Though mainly ordinary zombies, there are a few special ones.

Too close for comfort?!

DI is really a co-op four player game, but is fine to play yourself. However they seem to have forgotten to add a proper storyline along the way and focused mainly on just making a fairly linear game. The cutscenes are beyond terrible, with careless voice-acting (though never near how cheesy a lot of Japanese games are) and you simply end up skipping the talking. It’s just a gang of four (even though you play alone they all appear in the cutscenes for some reason) idiots with stupid remarks and ideas of surviving. This lack of story and good cinematics game really hurts the game after the first area where you are still getting the hang of the ropes gameplay wise. Once this settles you crave more, and you never get it.

In fact the game then starts to show its true colours of being cheaply made. Annoying gameplay issues, repetitiveness and simply meaningless side-quests only really inspired by the earning of XP just doesn't cut it in the end. Even more so when the game introduces some truly terrible gunfights against rebelling humans (yup, that’s humans not zombies).

Apart from the first part of the game and the generally fun parts where you’re trying to find out how to survive (collecting car parts to drive, food and drink etc.) the game really falls short after this. It only slightly relights the entertainment value when you reach a research facility, but this ends up being disappointing story wise as well. There are large amounts of potential in the idea of the game. Technically the game engine in particular makes the game look really good sometimes and handles large as well as claustrophobic indoors environments very well. But even graphically the game ranges from very good looking to extremely bland and downright ugly.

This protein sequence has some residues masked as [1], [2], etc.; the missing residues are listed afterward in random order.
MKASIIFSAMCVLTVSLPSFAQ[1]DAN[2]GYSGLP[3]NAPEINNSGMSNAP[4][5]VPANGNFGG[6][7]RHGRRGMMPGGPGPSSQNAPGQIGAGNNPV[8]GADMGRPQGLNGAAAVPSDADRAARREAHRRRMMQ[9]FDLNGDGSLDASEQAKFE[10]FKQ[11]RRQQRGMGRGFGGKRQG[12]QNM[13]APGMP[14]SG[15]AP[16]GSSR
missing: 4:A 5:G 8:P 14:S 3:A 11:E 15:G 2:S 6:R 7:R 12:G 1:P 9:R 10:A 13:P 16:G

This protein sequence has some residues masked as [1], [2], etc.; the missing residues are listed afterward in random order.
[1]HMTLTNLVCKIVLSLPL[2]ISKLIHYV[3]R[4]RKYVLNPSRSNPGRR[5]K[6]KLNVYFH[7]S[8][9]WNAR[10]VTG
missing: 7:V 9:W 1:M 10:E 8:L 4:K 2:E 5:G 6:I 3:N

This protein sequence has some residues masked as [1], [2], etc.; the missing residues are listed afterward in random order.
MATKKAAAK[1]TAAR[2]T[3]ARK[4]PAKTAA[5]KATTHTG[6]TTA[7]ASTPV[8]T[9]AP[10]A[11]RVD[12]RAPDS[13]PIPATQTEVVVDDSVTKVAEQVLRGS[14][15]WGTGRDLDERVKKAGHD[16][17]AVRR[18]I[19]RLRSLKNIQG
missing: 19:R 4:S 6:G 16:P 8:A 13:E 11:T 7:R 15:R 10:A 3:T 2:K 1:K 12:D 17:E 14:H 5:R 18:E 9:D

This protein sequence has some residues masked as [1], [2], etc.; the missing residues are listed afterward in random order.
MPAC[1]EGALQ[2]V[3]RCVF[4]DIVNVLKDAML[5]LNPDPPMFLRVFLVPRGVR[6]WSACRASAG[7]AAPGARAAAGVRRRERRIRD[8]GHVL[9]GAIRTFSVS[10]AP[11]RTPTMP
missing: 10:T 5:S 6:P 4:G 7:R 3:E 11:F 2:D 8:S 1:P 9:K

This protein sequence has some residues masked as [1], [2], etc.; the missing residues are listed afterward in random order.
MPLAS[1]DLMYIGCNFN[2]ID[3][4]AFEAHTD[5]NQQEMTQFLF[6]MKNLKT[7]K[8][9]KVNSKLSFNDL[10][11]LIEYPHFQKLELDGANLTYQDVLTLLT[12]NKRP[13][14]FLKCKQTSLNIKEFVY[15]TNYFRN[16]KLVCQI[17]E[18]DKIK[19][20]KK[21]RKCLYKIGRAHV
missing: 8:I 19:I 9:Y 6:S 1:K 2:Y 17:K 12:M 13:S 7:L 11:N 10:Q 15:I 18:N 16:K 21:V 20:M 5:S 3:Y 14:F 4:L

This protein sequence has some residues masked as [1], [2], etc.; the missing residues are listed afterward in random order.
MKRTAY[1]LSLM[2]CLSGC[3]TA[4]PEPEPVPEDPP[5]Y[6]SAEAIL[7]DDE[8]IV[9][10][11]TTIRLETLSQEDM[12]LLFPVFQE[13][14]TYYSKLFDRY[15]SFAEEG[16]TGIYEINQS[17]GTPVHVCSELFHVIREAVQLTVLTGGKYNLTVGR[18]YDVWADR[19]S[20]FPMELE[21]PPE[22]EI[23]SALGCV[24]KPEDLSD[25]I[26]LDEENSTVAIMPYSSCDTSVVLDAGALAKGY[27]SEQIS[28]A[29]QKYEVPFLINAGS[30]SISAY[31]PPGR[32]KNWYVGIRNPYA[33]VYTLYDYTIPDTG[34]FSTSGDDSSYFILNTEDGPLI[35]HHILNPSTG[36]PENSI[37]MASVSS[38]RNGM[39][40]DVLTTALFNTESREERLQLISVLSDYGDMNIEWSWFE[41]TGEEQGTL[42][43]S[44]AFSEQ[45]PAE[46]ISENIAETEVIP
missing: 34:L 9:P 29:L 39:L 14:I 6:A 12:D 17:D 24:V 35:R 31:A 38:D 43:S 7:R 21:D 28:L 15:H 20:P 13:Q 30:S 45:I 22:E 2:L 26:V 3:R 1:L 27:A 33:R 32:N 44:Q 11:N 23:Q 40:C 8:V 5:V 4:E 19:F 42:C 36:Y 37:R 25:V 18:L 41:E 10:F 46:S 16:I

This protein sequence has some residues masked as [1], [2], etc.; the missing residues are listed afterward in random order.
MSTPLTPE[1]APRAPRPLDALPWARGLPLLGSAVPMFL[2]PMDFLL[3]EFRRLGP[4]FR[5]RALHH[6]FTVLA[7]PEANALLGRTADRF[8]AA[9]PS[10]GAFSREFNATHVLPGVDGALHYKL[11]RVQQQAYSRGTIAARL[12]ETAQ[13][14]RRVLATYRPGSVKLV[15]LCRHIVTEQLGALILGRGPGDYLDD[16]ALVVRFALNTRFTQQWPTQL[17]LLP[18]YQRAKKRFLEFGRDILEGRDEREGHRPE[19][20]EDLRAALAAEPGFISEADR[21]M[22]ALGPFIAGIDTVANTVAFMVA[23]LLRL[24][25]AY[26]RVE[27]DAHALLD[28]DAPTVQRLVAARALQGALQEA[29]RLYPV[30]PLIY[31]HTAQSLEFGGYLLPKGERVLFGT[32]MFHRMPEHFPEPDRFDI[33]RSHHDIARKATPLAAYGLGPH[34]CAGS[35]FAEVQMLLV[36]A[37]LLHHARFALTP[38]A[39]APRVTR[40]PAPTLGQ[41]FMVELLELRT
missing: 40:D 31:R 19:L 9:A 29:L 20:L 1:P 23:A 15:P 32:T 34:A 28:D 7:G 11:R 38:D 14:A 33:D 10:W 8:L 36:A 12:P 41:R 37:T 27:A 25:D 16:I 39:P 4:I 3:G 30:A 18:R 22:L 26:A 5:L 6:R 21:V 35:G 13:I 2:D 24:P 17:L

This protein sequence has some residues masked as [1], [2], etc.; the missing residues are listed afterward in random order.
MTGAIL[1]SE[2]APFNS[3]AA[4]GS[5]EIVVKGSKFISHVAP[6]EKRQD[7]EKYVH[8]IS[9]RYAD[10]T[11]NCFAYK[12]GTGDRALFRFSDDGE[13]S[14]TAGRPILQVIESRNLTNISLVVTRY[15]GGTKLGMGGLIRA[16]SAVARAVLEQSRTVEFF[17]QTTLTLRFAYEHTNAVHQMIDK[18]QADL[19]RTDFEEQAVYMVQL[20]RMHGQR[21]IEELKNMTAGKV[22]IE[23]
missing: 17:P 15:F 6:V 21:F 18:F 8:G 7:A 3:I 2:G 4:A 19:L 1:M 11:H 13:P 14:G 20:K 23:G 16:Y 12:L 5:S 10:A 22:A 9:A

The first area could almost reach an 8/10 for me, the later ones fall far below and the ending is terrible. DI could really do with a spectacular sequel where a story and high quality cutscenes are added, gameplay feeling and flow tweaked (it often feels a little buggy and sluggish) and a far more inspired environment design. It needs more variation, better level design and generally a sense of being a more finished product. That said, I loved the first part of the game. It felt like waking up in a zombie movie, and it felt exciting looking for food, supplies and generally keeping an eye for yourself while zombies lurk at each corner. I liked the drastic change from a bright outdoors to a creepy and tense indoor atmosphere. Sadly though the game doesn't have what it takes to keep you interested and feels very uninspired from then on.